But before making your decision, I think we should interpret the man-speak that is screaming at me from between the lines. When your husband says, “we’ll celebrate the night before,” you know what that means, right? It means in exchange for skipping out on his actual birthday, you are expected to perform odd and kinky sex tricks the night before.   If these tricks involve excessive amounts of lubricant and a morning-after treatment of hemorrhoid cream, I’m of the opinion that no book club is worth it. I don’t care if I made it through the Iliad and could interpret the hexameters so well that it left the book club members not only speechless, but scrambling for a plaque to inscribe my name and greatness in their own poetic hexameters. NO. However something like that may be right up your (ahem) alley, and if so, please seek immediate professional help – none of the Mouthy Housewives have any experience with proctology and would be unable to help you further.

Heather, TMH

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25 Aug
Turn Your Kid from a Home Wrecker to a Help

Dear Mouthy Housewives,

My daughter is six and does absolutely nothing around the house.   What is a reasonable chore for her? And at what age should chores start?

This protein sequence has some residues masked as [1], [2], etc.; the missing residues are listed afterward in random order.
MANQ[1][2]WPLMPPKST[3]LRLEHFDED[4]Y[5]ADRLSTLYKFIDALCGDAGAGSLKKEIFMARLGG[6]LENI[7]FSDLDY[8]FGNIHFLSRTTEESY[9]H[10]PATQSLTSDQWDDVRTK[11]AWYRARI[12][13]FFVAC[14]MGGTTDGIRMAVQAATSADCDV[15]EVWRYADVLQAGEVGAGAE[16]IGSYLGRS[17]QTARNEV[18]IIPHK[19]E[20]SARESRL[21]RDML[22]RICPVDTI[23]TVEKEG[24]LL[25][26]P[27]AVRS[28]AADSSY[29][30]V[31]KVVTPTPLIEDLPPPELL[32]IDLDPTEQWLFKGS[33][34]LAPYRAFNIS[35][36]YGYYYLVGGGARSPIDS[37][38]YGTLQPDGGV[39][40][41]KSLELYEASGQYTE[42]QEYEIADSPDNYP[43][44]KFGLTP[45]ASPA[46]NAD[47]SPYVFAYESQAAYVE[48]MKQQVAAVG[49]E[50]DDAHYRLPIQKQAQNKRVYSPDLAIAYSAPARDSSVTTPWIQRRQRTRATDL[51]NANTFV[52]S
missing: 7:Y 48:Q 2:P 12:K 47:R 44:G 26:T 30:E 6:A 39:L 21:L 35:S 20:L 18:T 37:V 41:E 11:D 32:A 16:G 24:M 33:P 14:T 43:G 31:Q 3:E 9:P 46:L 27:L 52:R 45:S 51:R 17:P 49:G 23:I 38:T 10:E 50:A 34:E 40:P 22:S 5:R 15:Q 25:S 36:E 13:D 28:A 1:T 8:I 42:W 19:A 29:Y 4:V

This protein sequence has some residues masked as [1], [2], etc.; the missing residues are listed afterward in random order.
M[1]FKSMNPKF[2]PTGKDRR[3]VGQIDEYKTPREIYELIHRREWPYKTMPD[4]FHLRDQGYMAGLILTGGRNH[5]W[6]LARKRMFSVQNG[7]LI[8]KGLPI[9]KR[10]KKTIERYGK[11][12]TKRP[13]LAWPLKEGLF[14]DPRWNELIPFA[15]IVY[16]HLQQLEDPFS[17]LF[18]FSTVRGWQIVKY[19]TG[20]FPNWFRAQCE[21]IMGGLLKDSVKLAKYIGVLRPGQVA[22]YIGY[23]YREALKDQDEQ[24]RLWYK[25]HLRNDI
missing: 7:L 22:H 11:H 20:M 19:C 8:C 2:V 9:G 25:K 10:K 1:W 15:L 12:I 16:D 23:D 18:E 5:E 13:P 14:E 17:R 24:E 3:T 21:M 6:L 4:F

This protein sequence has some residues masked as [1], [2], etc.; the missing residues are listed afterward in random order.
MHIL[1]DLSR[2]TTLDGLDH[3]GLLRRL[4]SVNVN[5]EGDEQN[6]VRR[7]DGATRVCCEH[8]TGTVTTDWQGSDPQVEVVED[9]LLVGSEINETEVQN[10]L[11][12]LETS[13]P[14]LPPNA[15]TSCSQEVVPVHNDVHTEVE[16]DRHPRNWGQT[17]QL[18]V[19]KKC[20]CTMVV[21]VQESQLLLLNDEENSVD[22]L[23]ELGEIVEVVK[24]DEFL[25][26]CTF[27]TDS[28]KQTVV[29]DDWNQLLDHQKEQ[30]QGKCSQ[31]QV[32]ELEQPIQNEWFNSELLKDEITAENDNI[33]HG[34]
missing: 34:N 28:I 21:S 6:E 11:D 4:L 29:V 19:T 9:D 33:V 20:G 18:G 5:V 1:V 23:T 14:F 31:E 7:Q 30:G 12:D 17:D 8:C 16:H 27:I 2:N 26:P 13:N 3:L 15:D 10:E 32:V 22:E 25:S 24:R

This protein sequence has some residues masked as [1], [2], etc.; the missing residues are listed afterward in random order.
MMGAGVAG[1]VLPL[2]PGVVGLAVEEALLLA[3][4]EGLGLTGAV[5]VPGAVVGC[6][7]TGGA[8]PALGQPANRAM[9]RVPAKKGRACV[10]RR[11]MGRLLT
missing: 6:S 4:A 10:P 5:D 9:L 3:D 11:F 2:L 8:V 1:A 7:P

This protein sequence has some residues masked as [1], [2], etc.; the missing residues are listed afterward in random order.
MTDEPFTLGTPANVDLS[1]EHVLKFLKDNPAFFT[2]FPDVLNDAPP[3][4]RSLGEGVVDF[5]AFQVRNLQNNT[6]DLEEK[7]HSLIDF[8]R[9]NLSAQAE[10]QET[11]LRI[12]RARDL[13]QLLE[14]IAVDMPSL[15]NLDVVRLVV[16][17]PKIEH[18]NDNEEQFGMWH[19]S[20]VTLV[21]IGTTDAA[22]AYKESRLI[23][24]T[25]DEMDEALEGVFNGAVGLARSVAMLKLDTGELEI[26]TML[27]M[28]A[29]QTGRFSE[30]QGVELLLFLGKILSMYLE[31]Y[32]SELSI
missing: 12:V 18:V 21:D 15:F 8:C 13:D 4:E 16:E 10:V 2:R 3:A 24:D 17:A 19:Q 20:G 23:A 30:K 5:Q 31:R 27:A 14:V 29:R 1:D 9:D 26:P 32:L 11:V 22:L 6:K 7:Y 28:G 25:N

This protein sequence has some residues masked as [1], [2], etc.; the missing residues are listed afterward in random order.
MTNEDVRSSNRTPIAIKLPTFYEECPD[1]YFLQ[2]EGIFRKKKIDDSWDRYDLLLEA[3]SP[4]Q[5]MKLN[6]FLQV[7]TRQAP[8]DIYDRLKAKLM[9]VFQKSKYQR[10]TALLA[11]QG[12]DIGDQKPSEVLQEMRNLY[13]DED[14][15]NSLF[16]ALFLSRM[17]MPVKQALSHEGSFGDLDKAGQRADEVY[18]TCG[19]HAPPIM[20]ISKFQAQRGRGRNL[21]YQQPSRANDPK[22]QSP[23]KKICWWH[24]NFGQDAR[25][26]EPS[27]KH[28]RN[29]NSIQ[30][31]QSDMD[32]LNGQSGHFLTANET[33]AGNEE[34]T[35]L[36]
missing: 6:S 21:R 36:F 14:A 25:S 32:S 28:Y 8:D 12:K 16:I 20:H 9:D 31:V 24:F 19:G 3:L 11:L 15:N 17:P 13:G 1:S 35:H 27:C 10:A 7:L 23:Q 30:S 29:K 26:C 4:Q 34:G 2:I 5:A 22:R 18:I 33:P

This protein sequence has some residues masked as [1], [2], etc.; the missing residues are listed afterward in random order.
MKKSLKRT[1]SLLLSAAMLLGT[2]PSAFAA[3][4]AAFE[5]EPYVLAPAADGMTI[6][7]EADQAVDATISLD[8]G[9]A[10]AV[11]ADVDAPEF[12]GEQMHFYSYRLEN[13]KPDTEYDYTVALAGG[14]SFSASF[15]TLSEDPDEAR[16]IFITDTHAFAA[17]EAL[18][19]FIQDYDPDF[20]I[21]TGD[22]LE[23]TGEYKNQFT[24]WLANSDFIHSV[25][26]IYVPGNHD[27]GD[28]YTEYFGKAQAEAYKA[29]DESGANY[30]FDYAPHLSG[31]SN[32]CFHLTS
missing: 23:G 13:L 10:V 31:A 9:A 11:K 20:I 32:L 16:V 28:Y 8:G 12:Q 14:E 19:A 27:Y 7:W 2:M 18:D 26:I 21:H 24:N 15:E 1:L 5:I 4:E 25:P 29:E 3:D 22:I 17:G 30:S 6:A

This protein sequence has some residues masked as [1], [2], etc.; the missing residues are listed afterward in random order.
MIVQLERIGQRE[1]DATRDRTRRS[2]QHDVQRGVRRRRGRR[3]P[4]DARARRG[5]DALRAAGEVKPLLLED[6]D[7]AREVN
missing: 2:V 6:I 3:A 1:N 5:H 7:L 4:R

I’ve Given Birth to a Freeloader


Dear I’ve Given Birth to a Freeloader,

I know you submitted this question a few weeks ago and I’m sorry that I’m just answering it now. I was busy supervising my 3 month-old twins as they paint the trim on the deck.   I believe in starting chores as early as possible. All the better when they are too young to complain about it.

I think some us have a tendency to become personal assistants to our young children. We scurry around preparing snacks, picking laundry up off the floor and wiping their faces. They sit there on their royal behinds practically shouting out demands with a weak “please” sometimes thrown in.

Well ladies, it’s time to take back our self-respect. In my opinion, 6 year-olds should certainly be bringing their plates to the sink after each meal, putting their laundry in the hamper and cleaning up their toys.   When my kids (ages 3 and almost 6) show a serious lack of interest in cleaning up their playroom (even with my help), I tell them that anything left out will be tossed in the trash.   Kind of puts a fire under those royal tushes. And honestly, I’d be thrilled to throw away some of the crap, so it certainly is not an empty threat.

There’s also no reason why you can’t have your 6 year-old start some regular chores in exchange for a small allowance. Putting out the napkins and silverware for dinner each night? Maybe cleaning fingerprints off some of the windows? Making his or her bed? That sort of thing.